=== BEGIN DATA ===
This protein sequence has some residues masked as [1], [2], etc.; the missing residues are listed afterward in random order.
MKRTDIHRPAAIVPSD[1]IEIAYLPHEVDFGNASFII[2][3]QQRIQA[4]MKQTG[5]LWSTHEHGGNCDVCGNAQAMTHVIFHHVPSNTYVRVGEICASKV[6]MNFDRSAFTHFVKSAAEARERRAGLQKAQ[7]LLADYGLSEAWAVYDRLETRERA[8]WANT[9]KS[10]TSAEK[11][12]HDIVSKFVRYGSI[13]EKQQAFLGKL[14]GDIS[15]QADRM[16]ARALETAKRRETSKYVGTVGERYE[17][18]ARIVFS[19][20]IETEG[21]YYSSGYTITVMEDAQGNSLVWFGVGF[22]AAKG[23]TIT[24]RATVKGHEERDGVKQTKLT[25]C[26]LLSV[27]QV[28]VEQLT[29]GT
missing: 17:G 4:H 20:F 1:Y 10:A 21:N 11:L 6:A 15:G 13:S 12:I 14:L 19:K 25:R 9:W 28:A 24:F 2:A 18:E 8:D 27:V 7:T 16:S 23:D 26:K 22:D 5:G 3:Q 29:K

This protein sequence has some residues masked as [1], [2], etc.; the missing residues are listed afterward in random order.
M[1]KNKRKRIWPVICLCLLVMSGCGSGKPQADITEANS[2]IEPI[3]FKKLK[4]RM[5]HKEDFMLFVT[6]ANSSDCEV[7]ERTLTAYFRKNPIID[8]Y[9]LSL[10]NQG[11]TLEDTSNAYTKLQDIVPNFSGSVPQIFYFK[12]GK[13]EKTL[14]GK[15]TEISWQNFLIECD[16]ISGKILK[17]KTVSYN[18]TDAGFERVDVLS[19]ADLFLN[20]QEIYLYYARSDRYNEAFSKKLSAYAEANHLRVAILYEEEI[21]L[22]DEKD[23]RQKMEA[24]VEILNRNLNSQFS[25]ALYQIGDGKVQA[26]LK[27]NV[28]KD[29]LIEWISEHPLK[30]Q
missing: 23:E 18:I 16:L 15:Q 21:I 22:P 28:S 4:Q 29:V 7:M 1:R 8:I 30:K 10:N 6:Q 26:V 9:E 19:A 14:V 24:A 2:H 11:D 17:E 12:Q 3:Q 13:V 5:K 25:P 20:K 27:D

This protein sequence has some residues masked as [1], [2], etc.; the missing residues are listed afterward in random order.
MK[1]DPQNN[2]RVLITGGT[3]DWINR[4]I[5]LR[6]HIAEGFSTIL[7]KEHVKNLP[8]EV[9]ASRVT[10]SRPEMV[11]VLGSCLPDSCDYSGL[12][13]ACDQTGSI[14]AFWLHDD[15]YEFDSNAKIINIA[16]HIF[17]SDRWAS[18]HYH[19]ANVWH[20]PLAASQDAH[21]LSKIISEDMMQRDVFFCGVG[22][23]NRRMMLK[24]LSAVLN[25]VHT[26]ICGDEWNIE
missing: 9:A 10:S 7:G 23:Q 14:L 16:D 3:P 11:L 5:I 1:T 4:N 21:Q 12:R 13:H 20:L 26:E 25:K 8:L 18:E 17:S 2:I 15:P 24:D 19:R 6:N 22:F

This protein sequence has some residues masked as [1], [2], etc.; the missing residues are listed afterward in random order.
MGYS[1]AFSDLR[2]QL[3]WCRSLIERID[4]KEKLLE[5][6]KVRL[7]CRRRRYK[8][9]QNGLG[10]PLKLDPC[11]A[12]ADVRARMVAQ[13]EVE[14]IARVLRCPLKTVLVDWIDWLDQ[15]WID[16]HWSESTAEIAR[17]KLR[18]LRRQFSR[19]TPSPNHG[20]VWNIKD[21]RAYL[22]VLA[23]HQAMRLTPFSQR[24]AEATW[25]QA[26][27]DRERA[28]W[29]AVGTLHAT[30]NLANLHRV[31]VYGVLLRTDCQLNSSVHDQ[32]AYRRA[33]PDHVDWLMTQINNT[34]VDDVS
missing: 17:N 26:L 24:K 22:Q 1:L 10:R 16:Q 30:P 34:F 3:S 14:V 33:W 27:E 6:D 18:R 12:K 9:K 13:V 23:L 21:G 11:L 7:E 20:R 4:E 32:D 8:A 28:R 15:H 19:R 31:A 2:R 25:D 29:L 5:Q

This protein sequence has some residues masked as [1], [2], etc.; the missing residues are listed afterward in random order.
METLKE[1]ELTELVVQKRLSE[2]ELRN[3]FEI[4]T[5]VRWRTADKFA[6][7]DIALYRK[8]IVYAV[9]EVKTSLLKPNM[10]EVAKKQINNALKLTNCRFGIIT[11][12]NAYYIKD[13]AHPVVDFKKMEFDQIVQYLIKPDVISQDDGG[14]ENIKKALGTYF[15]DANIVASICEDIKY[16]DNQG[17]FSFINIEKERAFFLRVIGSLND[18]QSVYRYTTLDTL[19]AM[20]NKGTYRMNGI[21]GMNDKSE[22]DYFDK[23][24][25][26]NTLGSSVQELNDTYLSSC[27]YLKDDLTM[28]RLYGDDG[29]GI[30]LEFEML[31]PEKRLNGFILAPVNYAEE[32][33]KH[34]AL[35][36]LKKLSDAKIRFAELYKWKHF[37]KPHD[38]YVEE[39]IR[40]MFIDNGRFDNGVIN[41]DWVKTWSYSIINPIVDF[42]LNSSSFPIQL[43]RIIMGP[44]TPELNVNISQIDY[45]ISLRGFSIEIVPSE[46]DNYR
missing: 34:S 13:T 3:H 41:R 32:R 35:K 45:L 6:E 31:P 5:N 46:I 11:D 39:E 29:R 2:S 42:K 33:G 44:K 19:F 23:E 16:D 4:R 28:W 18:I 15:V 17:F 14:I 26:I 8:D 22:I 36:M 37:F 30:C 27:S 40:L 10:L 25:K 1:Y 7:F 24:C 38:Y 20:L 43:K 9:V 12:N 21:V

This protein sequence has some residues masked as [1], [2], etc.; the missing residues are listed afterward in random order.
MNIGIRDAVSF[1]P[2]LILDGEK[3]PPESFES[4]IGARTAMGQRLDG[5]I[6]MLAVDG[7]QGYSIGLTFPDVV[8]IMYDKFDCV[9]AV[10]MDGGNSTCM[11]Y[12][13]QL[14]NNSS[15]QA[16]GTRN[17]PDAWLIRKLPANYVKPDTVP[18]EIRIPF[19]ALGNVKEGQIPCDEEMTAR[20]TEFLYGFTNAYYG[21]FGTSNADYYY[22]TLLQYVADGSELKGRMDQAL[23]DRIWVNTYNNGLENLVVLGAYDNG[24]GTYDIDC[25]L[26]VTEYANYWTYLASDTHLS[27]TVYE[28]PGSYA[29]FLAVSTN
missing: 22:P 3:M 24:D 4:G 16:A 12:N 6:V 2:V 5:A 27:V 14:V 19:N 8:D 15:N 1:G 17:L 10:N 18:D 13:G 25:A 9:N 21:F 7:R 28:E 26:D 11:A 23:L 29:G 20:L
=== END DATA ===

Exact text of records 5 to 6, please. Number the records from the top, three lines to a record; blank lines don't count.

This protein sequence has some residues masked as [1], [2], etc.; the missing residues are listed afterward in random order.
METLKE[1]ELTELVVQKRLSE[2]ELRN[3]FEI[4]T[5]VRWRTADKFA[6][7]DIALYRK[8]IVYAV[9]EVKTSLLKPNM[10]EVAKKQINNALKLTNCRFGIIT[11][12]NAYYIKD[13]AHPVVDFKKMEFDQIVQYLIKPDVISQDDGG[14]ENIKKALGTYF[15]DANIVASICEDIKY[16]DNQG[17]FSFINIEKERAFFLRVIGSLND[18]QSVYRYTTLDTL[19]AM[20]NKGTYRMNGI[21]GMNDKSE[22]DYFDK[23][24][25][26]NTLGSSVQELNDTYLSSC[27]YLKDDLTM[28]RLYGDDG[29]GI[30]LEFEML[31]PEKRLNGFILAPVNYAEE[32][33]KH[34]AL[35][36]LKKLSDAKIRFAELYKWKHF[37]KPHD[38]YVEE[39]IR[40]MFIDNGRFDNGVIN[41]DWVKTWSYSIINPIVDF[42]LNSSSFPIQL[43]RIIMGP[44]TPELNVNISQIDY[45]ISLRGFSIEIVPSE[46]DNYR
missing: 34:S 13:T 3:H 41:R 32:R 35:K 45:L 6:E 31:P 5:N 46:I 11:D 39:E 29:R 2:S 42:K 33:G 44:K 19:F 23:E 16:D 4:R 28:W 18:I 15:V 17:F 14:I 26:I 8:D 22:I 36:M 37:F 30:C 27:S 40:L 10:L 25:K 1:Y 7:F 24:C 38:Y 20:L 43:K 9:V 12:N 21:V

This protein sequence has some residues masked as [1], [2], etc.; the missing residues are listed afterward in random order.
MNIGIRDAVSF[1]P[2]LILDGEK[3]PPESFES[4]IGARTAMGQRLDG[5]I[6]MLAVDG[7]QGYSIGLTFPDVV[8]IMYDKFDCV[9]AV[10]MDGGNSTCM[11]Y[12][13]QL[14]NNSS[15]QA[16]GTRN[17]PDAWLIRKLPANYVKPDTVP[18]EIRIPF[19]ALGNVKEGQIPCDEEMTAR[20]TEFLYGFTNAYYG[21]FGTSNADYYY[22]TLLQYVADGSELKGRMDQAL[23]DRIWVNTYNNGLENLVVLGAYDNG[24]GTYDIDC[25]L[26]VTEYANYWTYLASDTHLS[27]TVYE[28]PGSYA[29]FLAVSTN
missing: 22:P 3:M 24:D 4:G 16:A 12:N 6:V 2:V 5:A 27:V 14:V 19:N 8:D 15:N 1:G 17:L 10:N 18:D 13:G 25:A 9:N 21:F 7:R 28:E 26:D 11:A 23:L 29:G 20:L